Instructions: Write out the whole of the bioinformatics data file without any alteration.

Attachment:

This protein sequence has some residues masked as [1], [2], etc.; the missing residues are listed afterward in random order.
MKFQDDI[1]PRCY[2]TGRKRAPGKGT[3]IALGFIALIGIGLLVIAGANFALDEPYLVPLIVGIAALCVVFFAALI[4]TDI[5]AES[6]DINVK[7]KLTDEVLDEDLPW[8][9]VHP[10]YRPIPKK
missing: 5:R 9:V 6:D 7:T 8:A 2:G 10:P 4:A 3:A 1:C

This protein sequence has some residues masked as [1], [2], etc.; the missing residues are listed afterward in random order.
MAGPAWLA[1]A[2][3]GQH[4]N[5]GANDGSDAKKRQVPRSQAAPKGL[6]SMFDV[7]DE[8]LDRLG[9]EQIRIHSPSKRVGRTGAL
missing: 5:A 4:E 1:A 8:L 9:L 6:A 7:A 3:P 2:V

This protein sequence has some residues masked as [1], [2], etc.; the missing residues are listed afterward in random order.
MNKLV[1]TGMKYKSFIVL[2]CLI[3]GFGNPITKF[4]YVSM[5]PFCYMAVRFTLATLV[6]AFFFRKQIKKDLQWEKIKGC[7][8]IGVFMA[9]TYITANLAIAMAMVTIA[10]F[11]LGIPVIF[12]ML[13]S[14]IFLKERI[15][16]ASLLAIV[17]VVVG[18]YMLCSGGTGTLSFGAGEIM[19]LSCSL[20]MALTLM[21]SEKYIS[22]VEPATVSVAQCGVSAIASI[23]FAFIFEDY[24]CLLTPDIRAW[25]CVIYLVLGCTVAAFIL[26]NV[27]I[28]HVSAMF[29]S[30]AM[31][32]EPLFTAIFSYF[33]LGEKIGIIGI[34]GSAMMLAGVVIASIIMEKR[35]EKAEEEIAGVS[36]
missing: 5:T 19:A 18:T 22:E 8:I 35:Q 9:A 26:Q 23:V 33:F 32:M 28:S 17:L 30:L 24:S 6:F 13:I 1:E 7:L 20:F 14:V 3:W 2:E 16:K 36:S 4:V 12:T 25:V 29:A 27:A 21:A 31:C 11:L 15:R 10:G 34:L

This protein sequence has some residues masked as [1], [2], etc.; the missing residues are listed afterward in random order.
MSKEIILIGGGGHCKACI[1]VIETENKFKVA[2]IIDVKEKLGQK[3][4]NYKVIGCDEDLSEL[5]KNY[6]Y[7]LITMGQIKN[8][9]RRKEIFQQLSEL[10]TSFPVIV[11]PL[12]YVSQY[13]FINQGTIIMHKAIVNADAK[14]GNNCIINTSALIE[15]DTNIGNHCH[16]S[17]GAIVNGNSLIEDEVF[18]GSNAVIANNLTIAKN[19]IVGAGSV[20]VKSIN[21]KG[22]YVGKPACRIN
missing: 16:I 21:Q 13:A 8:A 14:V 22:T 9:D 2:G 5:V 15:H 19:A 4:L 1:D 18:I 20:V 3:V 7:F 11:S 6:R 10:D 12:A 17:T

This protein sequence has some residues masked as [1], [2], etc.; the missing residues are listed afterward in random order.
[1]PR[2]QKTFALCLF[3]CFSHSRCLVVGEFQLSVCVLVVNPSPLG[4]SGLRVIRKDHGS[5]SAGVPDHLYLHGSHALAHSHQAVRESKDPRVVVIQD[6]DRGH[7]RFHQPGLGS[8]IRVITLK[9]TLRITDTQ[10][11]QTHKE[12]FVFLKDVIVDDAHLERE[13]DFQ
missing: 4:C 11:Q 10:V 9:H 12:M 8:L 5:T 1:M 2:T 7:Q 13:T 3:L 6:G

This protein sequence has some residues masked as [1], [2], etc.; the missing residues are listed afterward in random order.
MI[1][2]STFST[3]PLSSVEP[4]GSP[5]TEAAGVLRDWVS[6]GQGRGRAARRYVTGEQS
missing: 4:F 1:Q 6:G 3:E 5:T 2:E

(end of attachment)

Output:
This protein sequence has some residues masked as [1], [2], etc.; the missing residues are listed afterward in random order.
MKFQDDI[1]PRCY[2]TGRKRAPGKGT[3]IALGFIALIGIGLLVIAGANFALDEPYLVPLIVGIAALCVVFFAALI[4]TDI[5]AES[6]DINVK[7]KLTDEVLDEDLPW[8][9]VHP[10]YRPIPKK
missing: 5:R 9:V 6:D 7:T 8:A 2:G 10:P 4:A 3:A 1:C

This protein sequence has some residues masked as [1], [2], etc.; the missing residues are listed afterward in random order.
MAGPAWLA[1]A[2][3]GQH[4]N[5]GANDGSDAKKRQVPRSQAAPKGL[6]SMFDV[7]DE[8]LDRLG[9]EQIRIHSPSKRVGRTGAL
missing: 5:A 4:E 1:A 8:L 9:L 6:A 7:A 3:P 2:V

This protein sequence has some residues masked as [1], [2], etc.; the missing residues are listed afterward in random order.
MNKLV[1]TGMKYKSFIVL[2]CLI[3]GFGNPITKF[4]YVSM[5]PFCYMAVRFTLATLV[6]AFFFRKQIKKDLQWEKIKGC[7][8]IGVFMA[9]TYITANLAIAMAMVTIA[10]F[11]LGIPVIF[12]ML[13]S[14]IFLKERI[15][16]ASLLAIV[17]VVVG[18]YMLCSGGTGTLSFGAGEIM[19]LSCSL[20]MALTLM[21]SEKYIS[22]VEPATVSVAQCGVSAIASI[23]FAFIFEDY[24]CLLTPDIRAW[25]CVIYLVLGCTVAAFIL[26]NV[27]I[28]HVSAMF[29]S[30]AM[31][32]EPLFTAIFSYF[33]LGEKIGIIGI[34]GSAMMLAGVVIASIIMEKR[35]EKAEEEIAGVS[36]
missing: 5:T 19:A 18:T 22:E 8:I 35:Q 9:A 26:Q 23:V 33:F 32:M 28:S 17:L 30:L 24:S 6:F 13:I 1:E 7:L 20:F 14:V 3:W 2:E 16:K 36:S 4:V 12:T 25:V 29:A 27:A 21:A 31:C 11:L 15:R 10:G 34:L

This protein sequence has some residues masked as [1], [2], etc.; the missing residues are listed afterward in random order.
MSKEIILIGGGGHCKACI[1]VIETENKFKVA[2]IIDVKEKLGQK[3][4]NYKVIGCDEDLSEL[5]KNY[6]Y[7]LITMGQIKN[8][9]RRKEIFQQLSEL[10]TSFPVIV[11]PL[12]YVSQY[13]FINQGTIIMHKAIVNADAK[14]GNNCIINTSALIE[15]DTNIGNHCH[16]S[17]GAIVNGNSLIEDEVF[18]GSNAVIANNLTIAKN[19]IVGAGSV[20]VKSIN[21]KG[22]YVGKPACRIN
missing: 16:I 21:Q 13:A 8:A 14:V 22:T 9:D 2:G 5:V 15:H 19:A 4:L 1:D 18:I 20:V 3:V 7:F 11:S 6:R 10:D 12:A 17:T

This protein sequence has some residues masked as [1], [2], etc.; the missing residues are listed afterward in random order.
[1]PR[2]QKTFALCLF[3]CFSHSRCLVVGEFQLSVCVLVVNPSPLG[4]SGLRVIRKDHGS[5]SAGVPDHLYLHGSHALAHSHQAVRESKDPRVVVIQD[6]DRGH[7]RFHQPGLGS[8]IRVITLK[9]TLRITDTQ[10][11]QTHKE[12]FVFLKDVIVDDAHLERE[13]DFQ
missing: 4:C 11:Q 10:V 9:H 12:M 8:L 5:T 1:M 2:T 7:Q 13:T 3:L 6:G

This protein sequence has some residues masked as [1], [2], etc.; the missing residues are listed afterward in random order.
MI[1][2]STFST[3]PLSSVEP[4]GSP[5]TEAAGVLRDWVS[6]GQGRGRAARRYVTGEQS
missing: 4:F 1:Q 6:G 3:E 5:T 2:E